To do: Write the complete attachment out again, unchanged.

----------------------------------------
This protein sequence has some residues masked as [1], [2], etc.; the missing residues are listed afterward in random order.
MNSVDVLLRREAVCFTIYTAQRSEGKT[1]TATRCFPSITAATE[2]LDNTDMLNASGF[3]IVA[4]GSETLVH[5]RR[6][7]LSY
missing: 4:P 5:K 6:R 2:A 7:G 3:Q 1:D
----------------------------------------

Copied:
This protein sequence has some residues masked as [1], [2], etc.; the missing residues are listed afterward in random order.
MNSVDVLLRREAVCFTIYTAQRSEGKT[1]TATRCFPSITAATE[2]LDNTDMLNASGF[3]IVA[4]GSETLVH[5]RR[6][7]LSY
missing: 4:P 5:K 6:R 2:A 7:G 3:Q 1:D